Bleeding During Pregnancy: What’s Normal and What’s Not

No one tells first-time moms-to-be, but some spotting during pregnancy is common. Research has shown that as many as 25% of women may experience spotting in the early stages (first trimester) of their pregnancy, and it’s often nothing to worry about. However, bleeding can also occur for concerning medical issues such as infections or tears to the vaginal wall.

My passion as an OB/GYN specialist in Burbank, California is to offer women the best healthcare possible for their unique needs, and that includes education regarding the issues they may experiences while pregnant. That’s why I take time to discuss the possibility of spotting with my patients.

Because bleeding during pregnancy can signal a serious medical condition, I urge you to contact your obstetrician right away if you notice even minor spotting.

What causes bleeding during pregnancy?

Common causes of bleeding during the first 12 weeks of pregnancy include issues such as implantation bleeding. This temporary, and normal, bleeding occurs when an embryo “implants” or attaches to your uterine lining.

Implantation typically happens 6-12 days after the egg is fertilized and may cause slight bleeding that lasts for a few hours to a few days. You may even mistake this bleeding for a light period and assume you’re not pregnant.

Cervical changes can also cause spotting during pregnancy. The cervix is the rigid structure at the neck of your uterus where it connects with the vagina. It’ shaped something like a donut and normally has a very small hole in the center that allows sperm to pass through to the uterus.

When you become pregnant, the cervix enlarges and softens as blood flow to the region increases. It also forms a mucus plug that closes off the opening until it’s time to deliver. Sexual intercourse, a Pap test, or other forms of external contact with the cervix can cause light bleeding.

Yeast infections, which are common during pregnancy, may also cause spotting as your vaginal tissue becomes inflamed and irritated as it reacts to the infection. Bacterial infections such as those from gonorrhea and other sexually transmitted diseases can cause bleeding during early pregnancy as well.

Does an ectopic pregnancy cause bleeding?

With an ectopic pregnancy, the embryo implants outside of the uterus, usually in one of your fallopian tubes. If the embryo continues to grow, it eventually ruptures the fallopian tube, which can cause internal bleeding.

Vaginal bleeding is sometimes the only sign of an ectopic pregnancy. You may also experience one-sided abdominal or pelvic pain that can come and go or remain constant. Weakness, dizziness, or fainting can also occur due to blood loss.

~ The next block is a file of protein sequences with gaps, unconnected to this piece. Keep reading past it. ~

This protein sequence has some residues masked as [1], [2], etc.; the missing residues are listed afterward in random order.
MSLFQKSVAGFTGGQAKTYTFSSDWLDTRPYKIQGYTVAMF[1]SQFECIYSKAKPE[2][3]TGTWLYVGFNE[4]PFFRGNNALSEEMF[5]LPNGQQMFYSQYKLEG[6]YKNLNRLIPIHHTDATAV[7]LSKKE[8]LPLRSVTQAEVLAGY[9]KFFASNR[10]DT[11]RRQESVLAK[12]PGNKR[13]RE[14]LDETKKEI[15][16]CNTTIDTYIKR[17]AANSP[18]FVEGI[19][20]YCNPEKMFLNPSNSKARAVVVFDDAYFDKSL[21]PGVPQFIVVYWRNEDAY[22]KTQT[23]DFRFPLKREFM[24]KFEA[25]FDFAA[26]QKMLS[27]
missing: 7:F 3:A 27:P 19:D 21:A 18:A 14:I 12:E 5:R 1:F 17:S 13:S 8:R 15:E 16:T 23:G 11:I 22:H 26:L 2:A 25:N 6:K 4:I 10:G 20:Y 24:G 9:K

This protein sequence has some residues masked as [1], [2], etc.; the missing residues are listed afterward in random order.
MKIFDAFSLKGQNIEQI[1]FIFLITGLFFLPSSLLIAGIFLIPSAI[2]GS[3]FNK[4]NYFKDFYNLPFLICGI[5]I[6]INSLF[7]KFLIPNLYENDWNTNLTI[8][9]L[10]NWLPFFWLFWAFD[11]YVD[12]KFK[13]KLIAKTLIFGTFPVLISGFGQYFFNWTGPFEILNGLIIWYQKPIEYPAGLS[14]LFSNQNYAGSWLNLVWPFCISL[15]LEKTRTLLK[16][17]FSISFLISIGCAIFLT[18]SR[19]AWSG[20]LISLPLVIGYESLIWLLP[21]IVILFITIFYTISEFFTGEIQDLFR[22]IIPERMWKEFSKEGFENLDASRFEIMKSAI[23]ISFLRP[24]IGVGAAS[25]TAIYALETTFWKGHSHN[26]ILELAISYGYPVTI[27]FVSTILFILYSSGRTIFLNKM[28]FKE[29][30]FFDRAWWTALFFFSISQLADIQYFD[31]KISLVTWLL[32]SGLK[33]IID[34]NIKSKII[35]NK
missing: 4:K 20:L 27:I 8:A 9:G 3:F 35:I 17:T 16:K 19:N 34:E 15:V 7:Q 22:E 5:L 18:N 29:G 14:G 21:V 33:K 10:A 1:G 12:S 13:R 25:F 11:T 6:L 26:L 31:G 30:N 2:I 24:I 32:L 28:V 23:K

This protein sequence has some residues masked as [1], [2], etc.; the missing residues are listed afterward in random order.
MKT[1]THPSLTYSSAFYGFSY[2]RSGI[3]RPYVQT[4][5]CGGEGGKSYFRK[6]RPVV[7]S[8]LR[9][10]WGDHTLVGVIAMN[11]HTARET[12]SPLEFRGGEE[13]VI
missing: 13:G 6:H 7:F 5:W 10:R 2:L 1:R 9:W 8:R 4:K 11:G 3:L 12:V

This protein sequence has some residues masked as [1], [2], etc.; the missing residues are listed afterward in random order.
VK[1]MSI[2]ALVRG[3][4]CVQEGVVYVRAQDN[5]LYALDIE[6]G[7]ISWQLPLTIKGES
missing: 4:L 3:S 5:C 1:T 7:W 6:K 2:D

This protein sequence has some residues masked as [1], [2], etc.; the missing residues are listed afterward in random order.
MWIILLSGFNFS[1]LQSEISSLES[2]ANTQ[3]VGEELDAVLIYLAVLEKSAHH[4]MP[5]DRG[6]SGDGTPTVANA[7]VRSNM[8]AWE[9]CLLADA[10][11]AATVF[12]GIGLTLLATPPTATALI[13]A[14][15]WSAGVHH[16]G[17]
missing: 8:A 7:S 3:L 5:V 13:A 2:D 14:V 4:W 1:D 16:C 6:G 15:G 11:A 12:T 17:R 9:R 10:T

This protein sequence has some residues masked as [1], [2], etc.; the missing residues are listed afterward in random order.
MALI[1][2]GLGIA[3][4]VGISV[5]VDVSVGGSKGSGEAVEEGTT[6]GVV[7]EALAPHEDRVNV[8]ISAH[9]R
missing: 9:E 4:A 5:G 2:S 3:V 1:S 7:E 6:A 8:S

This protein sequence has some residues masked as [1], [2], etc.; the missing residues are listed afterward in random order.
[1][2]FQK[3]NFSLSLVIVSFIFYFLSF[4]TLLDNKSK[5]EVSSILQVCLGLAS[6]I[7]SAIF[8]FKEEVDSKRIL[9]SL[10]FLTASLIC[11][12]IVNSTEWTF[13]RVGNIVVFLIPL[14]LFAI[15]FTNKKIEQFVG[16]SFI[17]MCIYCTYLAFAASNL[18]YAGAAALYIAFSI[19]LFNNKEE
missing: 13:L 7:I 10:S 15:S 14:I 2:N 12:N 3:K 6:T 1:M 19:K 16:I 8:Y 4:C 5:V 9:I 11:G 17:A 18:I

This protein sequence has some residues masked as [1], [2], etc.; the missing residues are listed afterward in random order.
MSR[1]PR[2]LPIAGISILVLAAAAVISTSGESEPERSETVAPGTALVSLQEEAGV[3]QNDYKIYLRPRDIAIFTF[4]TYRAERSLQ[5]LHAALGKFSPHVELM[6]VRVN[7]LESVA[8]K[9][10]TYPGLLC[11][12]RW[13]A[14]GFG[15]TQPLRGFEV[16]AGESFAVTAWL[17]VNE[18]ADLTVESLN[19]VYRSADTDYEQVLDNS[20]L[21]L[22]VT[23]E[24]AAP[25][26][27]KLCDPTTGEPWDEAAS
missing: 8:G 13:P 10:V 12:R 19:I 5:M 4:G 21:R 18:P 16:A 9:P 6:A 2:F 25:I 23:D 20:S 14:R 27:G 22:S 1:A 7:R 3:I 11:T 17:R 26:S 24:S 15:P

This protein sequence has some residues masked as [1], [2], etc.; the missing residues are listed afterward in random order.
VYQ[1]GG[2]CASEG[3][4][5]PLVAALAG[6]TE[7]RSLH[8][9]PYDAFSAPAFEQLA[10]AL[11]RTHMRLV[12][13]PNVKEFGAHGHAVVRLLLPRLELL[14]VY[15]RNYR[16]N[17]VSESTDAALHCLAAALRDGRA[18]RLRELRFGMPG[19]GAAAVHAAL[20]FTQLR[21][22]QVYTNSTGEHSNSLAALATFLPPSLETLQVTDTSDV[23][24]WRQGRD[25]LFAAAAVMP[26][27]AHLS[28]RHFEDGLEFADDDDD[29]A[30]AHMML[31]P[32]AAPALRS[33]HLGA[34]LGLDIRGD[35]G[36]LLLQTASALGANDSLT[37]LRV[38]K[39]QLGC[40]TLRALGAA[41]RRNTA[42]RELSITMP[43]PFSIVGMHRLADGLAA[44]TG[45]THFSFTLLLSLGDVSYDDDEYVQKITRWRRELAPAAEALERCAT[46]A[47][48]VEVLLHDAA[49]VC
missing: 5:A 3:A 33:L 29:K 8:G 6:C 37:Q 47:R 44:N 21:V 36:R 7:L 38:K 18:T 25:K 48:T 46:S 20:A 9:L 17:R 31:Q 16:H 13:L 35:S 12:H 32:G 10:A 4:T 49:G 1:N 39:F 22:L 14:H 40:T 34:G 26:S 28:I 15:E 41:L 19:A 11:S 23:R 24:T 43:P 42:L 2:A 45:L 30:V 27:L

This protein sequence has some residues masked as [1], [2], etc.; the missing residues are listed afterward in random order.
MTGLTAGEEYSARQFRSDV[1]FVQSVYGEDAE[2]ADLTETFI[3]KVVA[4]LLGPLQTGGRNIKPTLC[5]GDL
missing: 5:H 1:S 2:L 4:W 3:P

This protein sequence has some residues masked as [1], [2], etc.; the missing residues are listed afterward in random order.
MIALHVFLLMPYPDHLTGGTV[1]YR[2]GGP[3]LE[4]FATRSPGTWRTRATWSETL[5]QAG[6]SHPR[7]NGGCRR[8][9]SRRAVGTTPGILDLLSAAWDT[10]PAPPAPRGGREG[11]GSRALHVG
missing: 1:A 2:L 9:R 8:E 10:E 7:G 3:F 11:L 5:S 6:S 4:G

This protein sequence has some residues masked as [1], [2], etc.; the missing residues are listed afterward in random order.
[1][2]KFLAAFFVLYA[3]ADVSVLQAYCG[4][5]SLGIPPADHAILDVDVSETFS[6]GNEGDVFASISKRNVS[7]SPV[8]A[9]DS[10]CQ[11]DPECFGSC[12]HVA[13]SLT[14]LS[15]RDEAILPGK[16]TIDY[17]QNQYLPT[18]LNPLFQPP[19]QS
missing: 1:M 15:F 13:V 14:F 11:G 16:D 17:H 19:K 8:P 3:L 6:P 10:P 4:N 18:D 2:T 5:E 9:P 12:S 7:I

The symptoms of an ectopic pregnancy might start before you realize you’re pregnant but can also occur following a positive pregnancy test. The pregnancy cannot survive if the embryo implants outside the uterus, and you require immediate medical care to help prevent the sometimes life-threatening complications associated with an ectopic pregnancy.

What are the symptoms of a miscarriage?

Miscarriage is more likely to occur during the first trimester and may be the possibility women fear most when they notice vaginal bleeding during pregnancy. It’s important to note that not all vaginal bleeding indicates you’re having a miscarriage, but it is one of the symptoms.

Other symptoms that may accompany a miscarriage include cramping lower abdominal pain and clumps of tissue noted in the vaginal blood. Regardless of the severity of your bleeding or accompanying symptoms, it’s important to contact your OB/GYN at the first sign of any bleeding or spotting during pregnancy.

What causes bleeding later in pregnancy?

Bleeding later in pregnancy is sometimes caused by problems with the placenta, the organ that connects your baby to the uterine wall. It may also signal preterm labor. If you’re near your due date, a bloody discharge may signal the release of the cervical mucus plug and your body’s preparation for labor and delivery. I instruct my patients to call me immediately or go to the hospital if necessary for any bleeding that occurs late in pregnancy.

What problems with the placenta cause bleeding during pregnancy?

Placental abruption is one issue that may cause bleeding and is caused when the placenta detaches from the uterine wall before or during birth. Symptoms of placental abruption often include vaginal bleeding and lower back and abdominal pain.

Placenta previa can cause vaginal bleeding that often occurs without pain. Placenta previa happens when the placenta lies low in the uterus and partially or completely covers the cervix. This condition sometimes resolves on its own by 32–35 weeks of pregnancy. If it does not, you may require early delivery with a cesarean section.

Regardless of the reason for bleeding during pregnancy, your best source of information and treatment is your OB/GYN. When the cause of your bleeding isn’t worrisome, a visit with your provider can allay your fears and ease your emotional stress. Even when your bleeding is due to a more troublesome issue, early care can often result in a healthy pregnancy and delivery.

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